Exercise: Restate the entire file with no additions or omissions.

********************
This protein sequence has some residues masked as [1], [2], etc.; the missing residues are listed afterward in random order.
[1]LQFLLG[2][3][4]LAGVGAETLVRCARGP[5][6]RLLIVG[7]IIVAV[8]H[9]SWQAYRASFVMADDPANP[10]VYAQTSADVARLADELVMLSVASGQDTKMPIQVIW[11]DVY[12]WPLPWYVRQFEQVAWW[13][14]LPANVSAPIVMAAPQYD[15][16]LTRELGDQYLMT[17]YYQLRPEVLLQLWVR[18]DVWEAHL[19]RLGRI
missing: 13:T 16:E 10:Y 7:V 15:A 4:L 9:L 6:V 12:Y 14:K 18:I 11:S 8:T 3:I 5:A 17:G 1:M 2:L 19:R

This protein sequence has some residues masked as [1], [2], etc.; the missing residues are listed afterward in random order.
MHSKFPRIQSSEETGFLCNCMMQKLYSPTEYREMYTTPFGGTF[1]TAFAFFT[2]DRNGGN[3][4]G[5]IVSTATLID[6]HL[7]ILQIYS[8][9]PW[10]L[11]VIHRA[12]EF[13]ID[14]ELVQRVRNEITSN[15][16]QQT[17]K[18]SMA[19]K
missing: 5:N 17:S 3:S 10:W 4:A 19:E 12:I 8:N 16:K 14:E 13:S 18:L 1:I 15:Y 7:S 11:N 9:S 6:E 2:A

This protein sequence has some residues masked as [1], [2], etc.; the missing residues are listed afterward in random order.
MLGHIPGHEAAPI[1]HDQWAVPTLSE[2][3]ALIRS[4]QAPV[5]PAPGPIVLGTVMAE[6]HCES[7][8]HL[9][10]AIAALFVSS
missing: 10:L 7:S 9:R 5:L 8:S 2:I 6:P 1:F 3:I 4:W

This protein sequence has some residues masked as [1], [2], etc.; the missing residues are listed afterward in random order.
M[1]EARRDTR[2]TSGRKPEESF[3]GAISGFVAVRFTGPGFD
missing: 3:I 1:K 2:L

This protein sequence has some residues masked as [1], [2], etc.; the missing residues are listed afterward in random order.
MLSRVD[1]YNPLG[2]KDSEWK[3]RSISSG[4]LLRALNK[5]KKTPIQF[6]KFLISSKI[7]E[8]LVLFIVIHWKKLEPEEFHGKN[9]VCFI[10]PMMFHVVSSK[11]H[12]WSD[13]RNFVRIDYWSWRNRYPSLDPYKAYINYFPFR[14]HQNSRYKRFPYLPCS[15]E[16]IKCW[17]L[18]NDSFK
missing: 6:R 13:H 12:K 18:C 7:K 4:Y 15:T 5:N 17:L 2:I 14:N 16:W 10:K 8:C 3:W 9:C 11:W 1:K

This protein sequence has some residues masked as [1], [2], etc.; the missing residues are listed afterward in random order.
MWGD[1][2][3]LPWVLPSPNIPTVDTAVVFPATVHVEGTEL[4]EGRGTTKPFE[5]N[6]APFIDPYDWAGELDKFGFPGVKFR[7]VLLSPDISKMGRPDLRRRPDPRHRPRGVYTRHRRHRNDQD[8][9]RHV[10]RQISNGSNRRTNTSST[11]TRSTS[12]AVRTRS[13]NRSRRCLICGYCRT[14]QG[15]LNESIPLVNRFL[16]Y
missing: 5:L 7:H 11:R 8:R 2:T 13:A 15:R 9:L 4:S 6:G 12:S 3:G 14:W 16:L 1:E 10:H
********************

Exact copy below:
This protein sequence has some residues masked as [1], [2], etc.; the missing residues are listed afterward in random order.
[1]LQFLLG[2][3][4]LAGVGAETLVRCARGP[5][6]RLLIVG[7]IIVAV[8]H[9]SWQAYRASFVMADDPANP[10]VYAQTSADVARLADELVMLSVASGQDTKMPIQVIW[11]DVY[12]WPLPWYVRQFEQVAWW[13][14]LPANVSAPIVMAAPQYD[15][16]LTRELGDQYLMT[17]YYQLRPEVLLQLWVR[18]DVWEAHL[19]RLGRI
missing: 13:T 16:E 10:Y 7:V 15:A 4:L 9:L 6:V 12:Y 14:K 18:I 11:S 8:T 3:I 5:A 17:G 1:M 2:L 19:R

This protein sequence has some residues masked as [1], [2], etc.; the missing residues are listed afterward in random order.
MHSKFPRIQSSEETGFLCNCMMQKLYSPTEYREMYTTPFGGTF[1]TAFAFFT[2]DRNGGN[3][4]G[5]IVSTATLID[6]HL[7]ILQIYS[8][9]PW[10]L[11]VIHRA[12]EF[13]ID[14]ELVQRVRNEITSN[15][16]QQT[17]K[18]SMA[19]K
missing: 5:N 17:S 3:S 10:W 4:A 19:E 12:I 8:N 16:K 14:E 13:S 18:L 1:I 15:Y 7:S 11:N 9:S 6:E 2:A

This protein sequence has some residues masked as [1], [2], etc.; the missing residues are listed afterward in random order.
MLGHIPGHEAAPI[1]HDQWAVPTLSE[2][3]ALIRS[4]QAPV[5]PAPGPIVLGTVMAE[6]HCES[7][8]HL[9][10]AIAALFVSS
missing: 10:L 7:S 9:R 5:L 8:S 2:I 6:P 1:F 3:I 4:W

This protein sequence has some residues masked as [1], [2], etc.; the missing residues are listed afterward in random order.
M[1]EARRDTR[2]TSGRKPEESF[3]GAISGFVAVRFTGPGFD
missing: 3:I 1:K 2:L

This protein sequence has some residues masked as [1], [2], etc.; the missing residues are listed afterward in random order.
MLSRVD[1]YNPLG[2]KDSEWK[3]RSISSG[4]LLRALNK[5]KKTPIQF[6]KFLISSKI[7]E[8]LVLFIVIHWKKLEPEEFHGKN[9]VCFI[10]PMMFHVVSSK[11]H[12]WSD[13]RNFVRIDYWSWRNRYPSLDPYKAYINYFPFR[14]HQNSRYKRFPYLPCS[15]E[16]IKCW[17]L[18]NDSFK
missing: 6:R 13:H 12:K 18:C 7:K 4:Y 15:T 5:N 17:L 2:I 14:N 16:W 10:K 8:C 3:W 9:C 11:W 1:K

This protein sequence has some residues masked as [1], [2], etc.; the missing residues are listed afterward in random order.
MWGD[1][2][3]LPWVLPSPNIPTVDTAVVFPATVHVEGTEL[4]EGRGTTKPFE[5]N[6]APFIDPYDWAGELDKFGFPGVKFR[7]VLLSPDISKMGRPDLRRRPDPRHRPRGVYTRHRRHRNDQD[8][9]RHV[10]RQISNGSNRRTNTSST[11]TRSTS[12]AVRTRS[13]NRSRRCLICGYCRT[14]QG[15]LNESIPLVNRFL[16]Y
missing: 5:L 7:H 11:R 8:R 2:T 13:A 15:R 9:L 4:S 6:G 12:S 3:G 14:W 16:L 1:E 10:H